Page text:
Weiner proposed legislation that would place a ban on the Concorde until it could comply with the FAA’s standard for airplanes known as Stage 3 – a decibel level around 70.
At the time the legislation was introduced this year, Weiner said, “Why should we suffer? The Concorde should have to comply with federal standards.”
The legislation was not necessary, something Weiner was pleased about. “It was a tough fight, but we’ve come out on top.”
Still A Piece of History
While most Queens residents will sleep easier with the Concorde grounded, British Airways officials remind the public that the SST is still a piece of history.
Martin George, British Airways director of marketing, said, “This is the very last chance many people will have to see Concorde fly. People on the ground can say their own personal goodbyes and, of course, those traveling as passengers on the last flights will become a part of history.”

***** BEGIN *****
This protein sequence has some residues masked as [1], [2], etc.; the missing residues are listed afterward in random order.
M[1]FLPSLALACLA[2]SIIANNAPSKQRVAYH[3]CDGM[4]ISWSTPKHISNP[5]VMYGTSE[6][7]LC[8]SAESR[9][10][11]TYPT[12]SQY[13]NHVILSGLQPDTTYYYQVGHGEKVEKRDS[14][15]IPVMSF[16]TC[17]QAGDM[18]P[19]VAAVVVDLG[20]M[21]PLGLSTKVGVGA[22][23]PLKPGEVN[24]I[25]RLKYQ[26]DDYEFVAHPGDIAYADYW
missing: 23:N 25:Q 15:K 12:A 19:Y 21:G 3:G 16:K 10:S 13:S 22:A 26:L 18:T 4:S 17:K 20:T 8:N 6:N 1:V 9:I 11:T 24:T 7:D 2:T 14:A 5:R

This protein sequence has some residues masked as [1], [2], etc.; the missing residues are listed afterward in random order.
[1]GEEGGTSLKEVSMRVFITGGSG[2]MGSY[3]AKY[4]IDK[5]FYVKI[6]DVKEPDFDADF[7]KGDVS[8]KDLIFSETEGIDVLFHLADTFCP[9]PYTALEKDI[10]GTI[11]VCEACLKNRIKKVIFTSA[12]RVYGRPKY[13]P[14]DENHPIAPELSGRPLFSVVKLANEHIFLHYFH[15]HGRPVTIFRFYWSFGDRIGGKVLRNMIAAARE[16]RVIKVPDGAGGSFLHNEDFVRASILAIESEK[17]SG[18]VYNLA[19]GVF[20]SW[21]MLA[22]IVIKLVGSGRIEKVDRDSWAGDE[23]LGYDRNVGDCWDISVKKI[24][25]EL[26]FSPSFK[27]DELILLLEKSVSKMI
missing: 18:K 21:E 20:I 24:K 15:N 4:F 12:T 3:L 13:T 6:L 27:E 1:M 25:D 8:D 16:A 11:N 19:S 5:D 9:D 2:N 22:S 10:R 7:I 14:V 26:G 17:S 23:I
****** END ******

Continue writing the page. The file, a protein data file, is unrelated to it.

For those people who consider themselves Concorde fans, they may soon have a chance to own a piece of history.
Air France – which is donating most of its fleet to museums – is reportedly asking Christie’s France to auction off Concorde parts in November in order to raise money for a children’s charity.
Some of the items to go on sale include two Olympus 593 engines, a radome – the cone at the tip of the aircraft’s nose – fins and ailerons. Parts from the instrument panel, as well as crew seats and kitchen items, will also be made available to Concorde buffs.
Related items to be sold at the auction include scale models and photographs charting its 27 years of commercial flights.